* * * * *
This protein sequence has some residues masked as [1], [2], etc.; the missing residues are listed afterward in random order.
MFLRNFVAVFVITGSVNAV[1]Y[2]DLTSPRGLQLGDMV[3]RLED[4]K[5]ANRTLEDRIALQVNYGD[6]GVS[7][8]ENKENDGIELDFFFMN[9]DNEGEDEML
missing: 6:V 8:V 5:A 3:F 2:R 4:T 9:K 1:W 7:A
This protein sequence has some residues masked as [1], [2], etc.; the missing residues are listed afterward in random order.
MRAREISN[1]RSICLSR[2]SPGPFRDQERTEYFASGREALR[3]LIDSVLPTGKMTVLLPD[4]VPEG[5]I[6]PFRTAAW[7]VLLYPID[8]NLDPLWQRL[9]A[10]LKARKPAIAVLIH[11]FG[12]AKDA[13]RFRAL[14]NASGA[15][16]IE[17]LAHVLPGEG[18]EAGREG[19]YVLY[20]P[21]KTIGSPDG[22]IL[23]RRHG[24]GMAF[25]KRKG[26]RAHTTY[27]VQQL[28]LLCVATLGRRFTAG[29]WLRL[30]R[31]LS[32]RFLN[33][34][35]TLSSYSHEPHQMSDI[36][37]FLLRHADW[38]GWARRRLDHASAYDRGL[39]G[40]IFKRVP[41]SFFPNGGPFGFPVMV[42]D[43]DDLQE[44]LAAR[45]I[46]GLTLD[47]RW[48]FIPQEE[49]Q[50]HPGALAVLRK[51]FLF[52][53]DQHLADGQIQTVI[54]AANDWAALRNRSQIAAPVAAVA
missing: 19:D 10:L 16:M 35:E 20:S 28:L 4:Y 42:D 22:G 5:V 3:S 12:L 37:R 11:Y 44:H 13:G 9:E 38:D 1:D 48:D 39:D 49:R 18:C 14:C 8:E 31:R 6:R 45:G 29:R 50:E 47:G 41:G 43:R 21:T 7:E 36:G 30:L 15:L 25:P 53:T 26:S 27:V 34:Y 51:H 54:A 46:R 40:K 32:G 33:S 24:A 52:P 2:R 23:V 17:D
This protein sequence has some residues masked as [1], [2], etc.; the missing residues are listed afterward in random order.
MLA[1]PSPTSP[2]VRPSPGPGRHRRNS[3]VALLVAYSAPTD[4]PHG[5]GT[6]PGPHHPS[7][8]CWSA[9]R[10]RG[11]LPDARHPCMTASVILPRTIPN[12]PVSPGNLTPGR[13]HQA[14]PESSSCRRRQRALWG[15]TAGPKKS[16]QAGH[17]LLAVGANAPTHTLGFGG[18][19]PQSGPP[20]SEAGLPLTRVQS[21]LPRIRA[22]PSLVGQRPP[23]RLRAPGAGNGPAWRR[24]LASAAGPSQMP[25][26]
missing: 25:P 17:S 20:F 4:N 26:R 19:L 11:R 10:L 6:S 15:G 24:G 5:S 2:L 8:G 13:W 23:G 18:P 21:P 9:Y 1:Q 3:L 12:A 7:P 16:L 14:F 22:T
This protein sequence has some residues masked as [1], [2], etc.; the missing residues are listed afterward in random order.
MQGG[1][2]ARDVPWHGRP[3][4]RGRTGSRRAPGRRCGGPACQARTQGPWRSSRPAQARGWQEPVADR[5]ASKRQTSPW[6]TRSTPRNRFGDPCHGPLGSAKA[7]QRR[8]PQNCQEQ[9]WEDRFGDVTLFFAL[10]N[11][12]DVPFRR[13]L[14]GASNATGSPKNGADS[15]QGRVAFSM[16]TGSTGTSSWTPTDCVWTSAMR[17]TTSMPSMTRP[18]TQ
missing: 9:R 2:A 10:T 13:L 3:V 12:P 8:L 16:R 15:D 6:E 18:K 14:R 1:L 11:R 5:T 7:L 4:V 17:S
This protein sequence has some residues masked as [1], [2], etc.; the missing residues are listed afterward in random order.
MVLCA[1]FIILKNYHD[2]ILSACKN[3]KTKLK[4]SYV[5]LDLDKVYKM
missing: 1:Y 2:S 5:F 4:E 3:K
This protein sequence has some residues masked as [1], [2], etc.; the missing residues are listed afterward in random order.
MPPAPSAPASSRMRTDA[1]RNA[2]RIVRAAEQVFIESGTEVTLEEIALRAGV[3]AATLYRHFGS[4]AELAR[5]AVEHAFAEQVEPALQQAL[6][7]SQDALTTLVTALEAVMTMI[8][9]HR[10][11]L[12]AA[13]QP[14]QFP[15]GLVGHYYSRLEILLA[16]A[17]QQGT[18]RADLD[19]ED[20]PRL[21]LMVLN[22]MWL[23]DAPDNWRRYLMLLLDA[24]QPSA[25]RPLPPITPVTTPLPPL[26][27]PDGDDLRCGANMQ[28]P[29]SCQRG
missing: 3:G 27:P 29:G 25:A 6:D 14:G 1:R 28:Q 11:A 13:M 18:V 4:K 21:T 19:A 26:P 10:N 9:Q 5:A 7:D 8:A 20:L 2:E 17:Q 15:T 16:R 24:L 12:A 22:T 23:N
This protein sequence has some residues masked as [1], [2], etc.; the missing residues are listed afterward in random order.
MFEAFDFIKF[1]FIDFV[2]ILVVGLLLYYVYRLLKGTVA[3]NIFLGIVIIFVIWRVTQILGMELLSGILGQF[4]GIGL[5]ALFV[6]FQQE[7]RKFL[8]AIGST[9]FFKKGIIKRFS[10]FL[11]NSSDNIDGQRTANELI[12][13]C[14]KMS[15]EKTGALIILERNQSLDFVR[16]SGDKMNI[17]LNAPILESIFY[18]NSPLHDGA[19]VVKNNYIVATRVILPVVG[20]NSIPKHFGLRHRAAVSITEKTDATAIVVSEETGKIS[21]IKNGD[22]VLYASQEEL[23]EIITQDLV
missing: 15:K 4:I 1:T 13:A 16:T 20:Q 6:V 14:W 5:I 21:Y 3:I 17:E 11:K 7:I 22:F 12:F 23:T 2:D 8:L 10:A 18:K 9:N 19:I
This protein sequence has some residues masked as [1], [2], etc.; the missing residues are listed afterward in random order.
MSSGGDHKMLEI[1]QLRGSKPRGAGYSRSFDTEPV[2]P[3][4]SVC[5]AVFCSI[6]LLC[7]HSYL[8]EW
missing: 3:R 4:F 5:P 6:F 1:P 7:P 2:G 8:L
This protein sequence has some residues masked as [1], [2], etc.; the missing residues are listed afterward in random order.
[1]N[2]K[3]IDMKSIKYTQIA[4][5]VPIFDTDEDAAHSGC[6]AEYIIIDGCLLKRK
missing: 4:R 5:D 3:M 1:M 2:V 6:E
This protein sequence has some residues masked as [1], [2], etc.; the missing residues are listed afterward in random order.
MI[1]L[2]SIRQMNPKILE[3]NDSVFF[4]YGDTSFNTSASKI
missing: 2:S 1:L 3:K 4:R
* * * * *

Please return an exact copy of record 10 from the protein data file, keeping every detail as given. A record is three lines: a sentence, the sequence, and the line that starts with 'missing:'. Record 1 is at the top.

This protein sequence has some residues masked as [1], [2], etc.; the missing residues are listed afterward in random order.
MI[1]L[2]SIRQMNPKILE[3]NDSVFF[4]YGDTSFNTSASKI
missing: 2:S 1:L 3:K 4:R